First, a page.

Mark Zuckerburg & his digital cultural zenith, Facebook, made news last week by instigating a new corporate focus on sustainability. This new found ‘green’ focus comes on the heels of the Greenpeace lead campaign that urged Facebook to limit its reliance on coal energy. As a result, the social media networking site has committed to initiating the transition of all of its data centers from coal power to clean renewable energy sources.
The company has also taken further steps towards greening both their practices and their image by hiring Google’s former “Green Energy Czar”, Bill Weihl. Weihl is also the Vice-President and Co-Chair of the Board at Climate Savers Computing Initiative and was responsible for “almost all of Google's green initiatives, including its research and investments in clean technologies, and its efforts to reduce energy consumption in its data centers”, according to IT World.Weihl’s focus at Facebook will reportedly be on headlining this transition to clean energy and energy efficiency.
Prior to this apparent green awakening, Facebook was ousted by the Greenpeace “how dirty is your data" report, as being reliant on dirty coal power for 53.2% of its energy needs. This percentage was only outdone by Apple, who relied on coal for 54.5% of it power needs, with a menial 6.7% of used energy coming from renewable clean energy sources.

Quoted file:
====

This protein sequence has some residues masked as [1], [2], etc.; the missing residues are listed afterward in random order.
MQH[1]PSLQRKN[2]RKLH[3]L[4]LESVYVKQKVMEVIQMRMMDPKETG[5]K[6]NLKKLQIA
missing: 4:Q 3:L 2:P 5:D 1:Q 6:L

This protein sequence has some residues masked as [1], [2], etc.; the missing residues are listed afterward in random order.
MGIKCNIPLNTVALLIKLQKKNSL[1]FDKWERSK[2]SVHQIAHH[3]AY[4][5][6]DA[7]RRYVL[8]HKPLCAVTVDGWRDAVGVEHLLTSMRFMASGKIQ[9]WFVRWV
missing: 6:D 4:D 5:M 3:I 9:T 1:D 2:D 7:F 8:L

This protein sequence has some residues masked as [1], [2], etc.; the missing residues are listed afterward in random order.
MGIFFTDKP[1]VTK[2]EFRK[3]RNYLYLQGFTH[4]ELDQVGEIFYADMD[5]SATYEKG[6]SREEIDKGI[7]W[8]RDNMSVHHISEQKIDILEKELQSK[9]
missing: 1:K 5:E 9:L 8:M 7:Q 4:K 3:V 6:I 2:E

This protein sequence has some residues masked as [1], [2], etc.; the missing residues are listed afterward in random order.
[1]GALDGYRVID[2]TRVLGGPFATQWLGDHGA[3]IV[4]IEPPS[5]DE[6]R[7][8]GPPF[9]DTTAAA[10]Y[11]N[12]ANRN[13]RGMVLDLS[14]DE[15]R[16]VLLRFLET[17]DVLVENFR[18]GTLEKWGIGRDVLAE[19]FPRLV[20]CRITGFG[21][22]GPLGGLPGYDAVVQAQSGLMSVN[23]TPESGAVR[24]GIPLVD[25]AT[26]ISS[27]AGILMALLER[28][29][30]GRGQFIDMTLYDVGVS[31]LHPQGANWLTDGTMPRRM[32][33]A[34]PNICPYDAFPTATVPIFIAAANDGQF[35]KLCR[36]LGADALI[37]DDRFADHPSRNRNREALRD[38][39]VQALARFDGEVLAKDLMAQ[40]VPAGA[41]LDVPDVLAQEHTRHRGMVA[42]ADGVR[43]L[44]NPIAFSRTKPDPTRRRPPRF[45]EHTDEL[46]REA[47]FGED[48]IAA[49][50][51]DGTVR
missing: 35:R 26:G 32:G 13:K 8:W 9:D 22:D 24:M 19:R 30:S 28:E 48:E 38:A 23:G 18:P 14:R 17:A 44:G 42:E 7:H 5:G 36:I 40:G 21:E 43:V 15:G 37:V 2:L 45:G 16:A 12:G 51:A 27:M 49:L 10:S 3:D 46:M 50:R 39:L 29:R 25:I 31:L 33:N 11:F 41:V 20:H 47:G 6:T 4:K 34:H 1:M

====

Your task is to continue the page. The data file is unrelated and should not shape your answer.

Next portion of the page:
Moreover, along with the announcement of a greater commitment to renewable energies, Facebook also revealed its plans to build a new data center in Lulea Sweden, which will exclusively use hydroelectric power for its servers and general functioning.
The success of this largely digital campaign highlights the growing responsiveness of IT and data sharing companies to the concerns of their customers. With a downturn in users in developed countries like Canada, Facebook won’t risk alienating any of its community members.